Letter from Johannesburg
A few weeks after my grandmother died I sold my Ford Ikon and found myself without a car in a place where owning one, navigating with one, felt as essential as being in a world where my family’s matriarch still lived and breathed. From the time I moved from Cape Town to Jo’burg the city’s vastness has always left me in awe. It stretches, unknowable.
And depending on who you are, how much money you have, your gender, your sexuality, and of course whether you have a car or not, that expansiveness is experienced in different ways. Being an architect who also worked several years for an urban designer, this way in which cities are used differently – by machines and bodies – has always been of interest to me.
When as a 21-year-old I worked for an architecture studio in Milan I wandered the city, riding the public transport, with rich and poor, the old, the rambunctious youth, the beggar. I saw people crying and kissing; I had cried too once, and brooded. I saw couples fighting. I once saw a man with what looked like half his face eaten off; he looked neither in pain nor particularly bothered to be seen in such a way. I averted my gaze but he looked everywhere.
Sometimes life-bedraggled people came onto the train, their profound fatigue evident in their gait, the slump onto the bench, their fast-to-arrive deep slumber. I recall jumping off a tram when a man, possibly with mental-health problems, started to gesture towards me, pointing, scoffing. The sounds he uttered were gibberish but his intention, to mock me, was clear. Feeling exposed, I never rode that tram again.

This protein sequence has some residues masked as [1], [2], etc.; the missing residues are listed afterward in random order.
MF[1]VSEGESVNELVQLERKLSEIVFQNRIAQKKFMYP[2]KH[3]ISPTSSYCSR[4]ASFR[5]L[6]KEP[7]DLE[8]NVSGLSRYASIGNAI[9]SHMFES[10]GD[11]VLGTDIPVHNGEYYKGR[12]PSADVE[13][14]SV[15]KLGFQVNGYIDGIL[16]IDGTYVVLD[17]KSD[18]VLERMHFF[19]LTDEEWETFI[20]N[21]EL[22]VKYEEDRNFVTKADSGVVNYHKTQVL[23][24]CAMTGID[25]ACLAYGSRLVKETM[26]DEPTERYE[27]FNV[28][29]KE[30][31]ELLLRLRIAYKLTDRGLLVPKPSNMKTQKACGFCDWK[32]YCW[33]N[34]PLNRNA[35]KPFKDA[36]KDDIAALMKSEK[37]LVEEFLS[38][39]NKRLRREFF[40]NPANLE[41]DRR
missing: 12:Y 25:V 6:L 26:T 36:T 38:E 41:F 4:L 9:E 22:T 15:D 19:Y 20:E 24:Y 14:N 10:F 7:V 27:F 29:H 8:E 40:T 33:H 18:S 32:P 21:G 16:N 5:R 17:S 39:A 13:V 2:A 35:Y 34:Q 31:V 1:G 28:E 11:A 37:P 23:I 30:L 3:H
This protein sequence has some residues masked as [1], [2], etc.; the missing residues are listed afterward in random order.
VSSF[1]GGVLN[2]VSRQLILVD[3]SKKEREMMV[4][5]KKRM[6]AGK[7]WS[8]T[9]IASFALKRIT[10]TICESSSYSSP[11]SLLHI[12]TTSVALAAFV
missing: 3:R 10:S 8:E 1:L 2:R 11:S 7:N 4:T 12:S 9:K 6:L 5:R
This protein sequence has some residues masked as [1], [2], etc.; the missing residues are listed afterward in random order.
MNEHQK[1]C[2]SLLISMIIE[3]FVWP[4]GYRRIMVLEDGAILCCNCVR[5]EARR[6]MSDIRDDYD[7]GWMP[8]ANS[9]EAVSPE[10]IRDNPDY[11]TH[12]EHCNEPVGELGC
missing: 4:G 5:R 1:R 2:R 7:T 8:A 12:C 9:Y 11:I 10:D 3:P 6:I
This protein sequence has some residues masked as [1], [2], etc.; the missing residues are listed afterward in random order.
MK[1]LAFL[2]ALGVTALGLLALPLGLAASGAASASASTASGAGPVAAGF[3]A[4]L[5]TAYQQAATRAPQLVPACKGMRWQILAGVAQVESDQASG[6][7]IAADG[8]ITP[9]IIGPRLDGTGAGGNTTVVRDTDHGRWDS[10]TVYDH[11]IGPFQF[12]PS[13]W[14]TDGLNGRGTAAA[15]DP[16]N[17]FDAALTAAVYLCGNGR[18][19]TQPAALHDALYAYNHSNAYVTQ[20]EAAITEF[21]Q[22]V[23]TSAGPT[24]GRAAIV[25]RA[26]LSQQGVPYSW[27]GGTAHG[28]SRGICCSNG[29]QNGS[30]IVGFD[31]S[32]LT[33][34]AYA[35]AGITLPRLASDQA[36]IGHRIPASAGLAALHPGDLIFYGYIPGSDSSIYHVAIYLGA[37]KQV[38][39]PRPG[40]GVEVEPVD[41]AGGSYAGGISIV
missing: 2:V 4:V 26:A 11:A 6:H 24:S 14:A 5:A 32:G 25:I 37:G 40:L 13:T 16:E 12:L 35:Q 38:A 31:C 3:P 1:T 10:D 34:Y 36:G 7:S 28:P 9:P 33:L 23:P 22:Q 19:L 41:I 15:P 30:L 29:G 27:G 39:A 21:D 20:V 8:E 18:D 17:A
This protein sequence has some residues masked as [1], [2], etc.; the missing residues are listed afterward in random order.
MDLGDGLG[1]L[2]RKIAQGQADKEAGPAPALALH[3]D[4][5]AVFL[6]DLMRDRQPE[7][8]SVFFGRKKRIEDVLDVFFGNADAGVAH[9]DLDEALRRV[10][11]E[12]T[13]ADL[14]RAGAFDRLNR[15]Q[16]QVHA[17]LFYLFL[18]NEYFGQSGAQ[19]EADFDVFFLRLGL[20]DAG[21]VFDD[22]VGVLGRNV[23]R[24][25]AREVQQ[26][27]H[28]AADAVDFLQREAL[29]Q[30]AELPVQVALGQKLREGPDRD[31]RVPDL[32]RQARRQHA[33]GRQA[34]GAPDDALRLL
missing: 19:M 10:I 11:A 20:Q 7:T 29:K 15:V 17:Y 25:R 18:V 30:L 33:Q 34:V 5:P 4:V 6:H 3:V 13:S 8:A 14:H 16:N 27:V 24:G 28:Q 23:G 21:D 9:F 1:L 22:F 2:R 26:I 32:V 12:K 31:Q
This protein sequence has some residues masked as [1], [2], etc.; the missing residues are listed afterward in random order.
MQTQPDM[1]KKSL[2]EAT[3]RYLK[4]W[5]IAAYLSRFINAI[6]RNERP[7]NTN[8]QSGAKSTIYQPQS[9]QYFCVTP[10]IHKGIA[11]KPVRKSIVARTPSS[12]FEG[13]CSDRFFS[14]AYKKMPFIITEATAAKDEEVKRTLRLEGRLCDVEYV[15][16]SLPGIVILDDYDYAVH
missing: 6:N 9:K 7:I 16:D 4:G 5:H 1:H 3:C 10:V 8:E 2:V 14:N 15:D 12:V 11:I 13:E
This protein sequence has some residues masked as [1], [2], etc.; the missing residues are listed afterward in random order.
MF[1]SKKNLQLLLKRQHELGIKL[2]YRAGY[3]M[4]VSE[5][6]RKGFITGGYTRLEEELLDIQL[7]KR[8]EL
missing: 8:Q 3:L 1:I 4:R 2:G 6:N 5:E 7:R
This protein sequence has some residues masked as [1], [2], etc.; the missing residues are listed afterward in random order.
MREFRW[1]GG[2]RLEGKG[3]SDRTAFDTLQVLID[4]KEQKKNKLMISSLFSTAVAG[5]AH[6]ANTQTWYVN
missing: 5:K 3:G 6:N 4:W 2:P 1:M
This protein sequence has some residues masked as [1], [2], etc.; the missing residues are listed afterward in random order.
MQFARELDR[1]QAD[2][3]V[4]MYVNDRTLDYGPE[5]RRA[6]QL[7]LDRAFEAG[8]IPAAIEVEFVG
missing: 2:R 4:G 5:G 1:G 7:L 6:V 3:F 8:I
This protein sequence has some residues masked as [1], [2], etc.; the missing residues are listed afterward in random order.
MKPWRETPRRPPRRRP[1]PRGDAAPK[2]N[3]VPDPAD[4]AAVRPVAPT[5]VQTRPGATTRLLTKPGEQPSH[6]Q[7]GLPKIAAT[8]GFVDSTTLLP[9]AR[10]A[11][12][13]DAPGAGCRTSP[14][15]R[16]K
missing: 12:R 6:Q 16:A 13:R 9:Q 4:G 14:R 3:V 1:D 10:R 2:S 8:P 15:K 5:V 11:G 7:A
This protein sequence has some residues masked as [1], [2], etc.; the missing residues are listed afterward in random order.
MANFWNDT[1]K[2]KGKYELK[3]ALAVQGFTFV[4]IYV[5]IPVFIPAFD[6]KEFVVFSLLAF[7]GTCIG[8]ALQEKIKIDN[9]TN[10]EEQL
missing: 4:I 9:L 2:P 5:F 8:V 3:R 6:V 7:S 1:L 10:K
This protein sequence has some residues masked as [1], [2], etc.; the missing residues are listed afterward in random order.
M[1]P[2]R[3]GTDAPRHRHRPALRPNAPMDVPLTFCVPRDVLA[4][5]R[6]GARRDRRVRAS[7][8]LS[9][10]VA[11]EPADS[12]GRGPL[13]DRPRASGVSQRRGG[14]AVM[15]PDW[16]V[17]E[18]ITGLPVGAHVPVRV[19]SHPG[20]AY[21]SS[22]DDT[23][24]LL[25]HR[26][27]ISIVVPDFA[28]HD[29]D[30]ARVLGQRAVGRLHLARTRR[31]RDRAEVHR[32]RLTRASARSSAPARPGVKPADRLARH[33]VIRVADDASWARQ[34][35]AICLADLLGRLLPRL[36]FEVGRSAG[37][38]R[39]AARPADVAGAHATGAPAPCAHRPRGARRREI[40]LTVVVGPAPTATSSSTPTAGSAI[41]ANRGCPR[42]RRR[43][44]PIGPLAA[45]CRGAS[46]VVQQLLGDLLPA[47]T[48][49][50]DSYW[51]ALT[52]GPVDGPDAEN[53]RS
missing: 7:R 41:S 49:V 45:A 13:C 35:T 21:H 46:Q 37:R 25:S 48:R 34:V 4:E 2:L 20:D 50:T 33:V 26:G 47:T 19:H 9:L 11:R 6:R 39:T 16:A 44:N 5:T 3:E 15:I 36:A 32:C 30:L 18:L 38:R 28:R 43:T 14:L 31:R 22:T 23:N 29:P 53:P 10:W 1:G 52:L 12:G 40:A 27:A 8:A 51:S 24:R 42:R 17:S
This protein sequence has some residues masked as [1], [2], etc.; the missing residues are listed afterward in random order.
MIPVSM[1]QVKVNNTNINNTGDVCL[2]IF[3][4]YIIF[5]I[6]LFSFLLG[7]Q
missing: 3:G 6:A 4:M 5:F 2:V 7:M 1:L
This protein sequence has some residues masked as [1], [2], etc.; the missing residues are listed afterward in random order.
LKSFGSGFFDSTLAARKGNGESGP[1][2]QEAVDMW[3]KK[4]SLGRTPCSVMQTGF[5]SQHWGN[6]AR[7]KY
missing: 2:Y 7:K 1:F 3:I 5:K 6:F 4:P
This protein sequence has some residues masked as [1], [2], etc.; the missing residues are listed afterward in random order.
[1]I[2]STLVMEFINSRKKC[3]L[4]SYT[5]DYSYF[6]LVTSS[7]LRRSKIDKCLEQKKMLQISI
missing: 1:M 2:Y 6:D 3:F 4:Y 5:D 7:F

After I sold my car I started to understand, for the first time, how in Jo’burg the car was a kind of barrier to life. I could move cordoned off from other city-dwellers, from island to island. In some ways my humanity was also cordoned off. I didn’t have to notice anyone or be noticed. I’ve now lived in Jo’burg for almost six years; I’ve found it awe-inspiring, unfathomable, expansive and, like many cities, stratified mostly by wealth and race. At any moment I’ve known that my experience of the city is only a very thin slice, always curated by privilege and motor vehicles.
The architect in me says Jo’burg is not designed for pedestrians: the millions that walk it have little choice and the transport services they make use of are inadequate and expensive. As a city dweller I’m seeking connection in a space that was never designed for such. But is it architecture or instinct that tells me that the way to belong to and in a city must be enmeshed with how I move through it? And where did I learn that if my movement through a city is somehow gilded then that isn’t real movement?
These days I speak to Uber drivers. One explained what was wrong with the country, another told me he had HIV, was amazed to hear I was a writer and instantly – all while driving – pulled out his phone and started interviewing me on Facebook Live. A woman driver, a South African, once regaled me with the wonders of her Zimbabwean boyfriend, making the astonishing statement, ‘Our men don’t know how to love’. Certainly my sense of isolation is not helped by my lifestyle. Perhaps I want public transport to mediate my introversion, the chance to be around others without having actually to attend a party.
At the shopping mall – arguably the city’s promenade – in the absence of some other more egalitarian means, I observe. I see a guy paw at his balls. A young woman, with a t-shirt proclaiming #FreeTheNipple – she wears a bra. I see an old couple who talk without looking at one another; the husband addresses his wife, she stares at her cellphone grunting responses. Once, driving a friend’s car, I stopped at a traffic light, looked across and saw a woman in the car beside me, crying into her lap. She looked up and caught me staring. I didn’t look away.